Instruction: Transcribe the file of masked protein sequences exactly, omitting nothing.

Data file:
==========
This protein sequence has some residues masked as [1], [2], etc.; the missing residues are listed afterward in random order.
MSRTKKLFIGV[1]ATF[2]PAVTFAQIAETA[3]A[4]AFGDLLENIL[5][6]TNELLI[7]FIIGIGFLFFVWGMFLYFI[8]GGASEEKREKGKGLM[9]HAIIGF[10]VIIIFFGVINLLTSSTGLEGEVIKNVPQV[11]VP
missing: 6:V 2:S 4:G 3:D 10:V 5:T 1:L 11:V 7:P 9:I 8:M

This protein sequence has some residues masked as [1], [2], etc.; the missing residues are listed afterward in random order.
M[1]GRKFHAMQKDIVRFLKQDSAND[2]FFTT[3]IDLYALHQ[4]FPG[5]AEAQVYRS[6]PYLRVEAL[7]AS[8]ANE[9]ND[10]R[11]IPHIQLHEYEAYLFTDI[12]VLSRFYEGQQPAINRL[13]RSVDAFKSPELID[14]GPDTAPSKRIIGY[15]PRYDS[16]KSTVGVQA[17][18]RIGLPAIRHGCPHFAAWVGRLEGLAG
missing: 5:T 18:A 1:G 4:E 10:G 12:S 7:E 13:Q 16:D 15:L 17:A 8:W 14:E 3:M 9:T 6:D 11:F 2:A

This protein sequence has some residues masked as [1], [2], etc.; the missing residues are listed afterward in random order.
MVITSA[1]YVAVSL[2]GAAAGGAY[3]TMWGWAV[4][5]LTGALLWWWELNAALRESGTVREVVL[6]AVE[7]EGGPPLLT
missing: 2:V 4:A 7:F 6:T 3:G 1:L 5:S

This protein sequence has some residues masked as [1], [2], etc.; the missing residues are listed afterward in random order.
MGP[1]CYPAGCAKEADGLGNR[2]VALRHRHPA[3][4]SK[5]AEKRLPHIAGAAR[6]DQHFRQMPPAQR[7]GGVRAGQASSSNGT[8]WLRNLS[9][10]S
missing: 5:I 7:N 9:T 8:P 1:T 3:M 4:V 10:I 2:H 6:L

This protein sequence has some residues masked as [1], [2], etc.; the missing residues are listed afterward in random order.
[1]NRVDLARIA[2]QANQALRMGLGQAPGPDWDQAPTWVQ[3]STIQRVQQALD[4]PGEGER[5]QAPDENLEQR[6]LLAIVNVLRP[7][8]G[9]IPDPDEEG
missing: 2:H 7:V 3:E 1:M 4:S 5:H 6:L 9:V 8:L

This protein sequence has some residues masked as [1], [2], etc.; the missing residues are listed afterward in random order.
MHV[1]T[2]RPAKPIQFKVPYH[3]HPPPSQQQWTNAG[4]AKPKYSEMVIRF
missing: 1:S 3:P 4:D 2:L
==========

This protein sequence has some residues masked as [1], [2], etc.; the missing residues are listed afterward in random order.
MSRTKKLFIGV[1]ATF[2]PAVTFAQIAETA[3]A[4]AFGDLLENIL[5][6]TNELLI[7]FIIGIGFLFFVWGMFLYFI[8]GGASEEKREKGKGLM[9]HAIIGF[10]VIIIFFGVINLLTSSTGLEGEVIKNVPQV[11]VP
missing: 6:V 2:S 4:G 3:D 10:V 5:T 1:L 11:V 7:P 9:I 8:M

This protein sequence has some residues masked as [1], [2], etc.; the missing residues are listed afterward in random order.
M[1]GRKFHAMQKDIVRFLKQDSAND[2]FFTT[3]IDLYALHQ[4]FPG[5]AEAQVYRS[6]PYLRVEAL[7]AS[8]ANE[9]ND[10]R[11]IPHIQLHEYEAYLFTDI[12]VLSRFYEGQQPAINRL[13]RSVDAFKSPELID[14]GPDTAPSKRIIGY[15]PRYDS[16]KSTVGVQA[17][18]RIGLPAIRHGCPHFAAWVGRLEGLAG
missing: 5:T 18:A 1:G 4:E 10:G 12:S 7:E 13:Q 16:D 15:L 17:A 8:W 14:E 3:M 9:T 6:D 11:F 2:A

This protein sequence has some residues masked as [1], [2], etc.; the missing residues are listed afterward in random order.
MVITSA[1]YVAVSL[2]GAAAGGAY[3]TMWGWAV[4][5]LTGALLWWWELNAALRESGTVREVVL[6]AVE[7]EGGPPLLT
missing: 2:V 4:A 7:F 6:T 3:G 1:L 5:S

This protein sequence has some residues masked as [1], [2], etc.; the missing residues are listed afterward in random order.
MGP[1]CYPAGCAKEADGLGNR[2]VALRHRHPA[3][4]SK[5]AEKRLPHIAGAAR[6]DQHFRQMPPAQR[7]GGVRAGQASSSNGT[8]WLRNLS[9][10]S
missing: 5:I 7:N 9:T 8:P 1:T 3:M 4:V 10:I 2:H 6:L

This protein sequence has some residues masked as [1], [2], etc.; the missing residues are listed afterward in random order.
[1]NRVDLARIA[2]QANQALRMGLGQAPGPDWDQAPTWVQ[3]STIQRVQQALD[4]PGEGER[5]QAPDENLEQR[6]LLAIVNVLRP[7][8]G[9]IPDPDEEG
missing: 2:H 7:V 3:E 1:M 4:S 5:H 6:L 9:V 8:L

This protein sequence has some residues masked as [1], [2], etc.; the missing residues are listed afterward in random order.
MHV[1]T[2]RPAKPIQFKVPYH[3]HPPPSQQQWTNAG[4]AKPKYSEMVIRF
missing: 1:S 3:P 4:D 2:L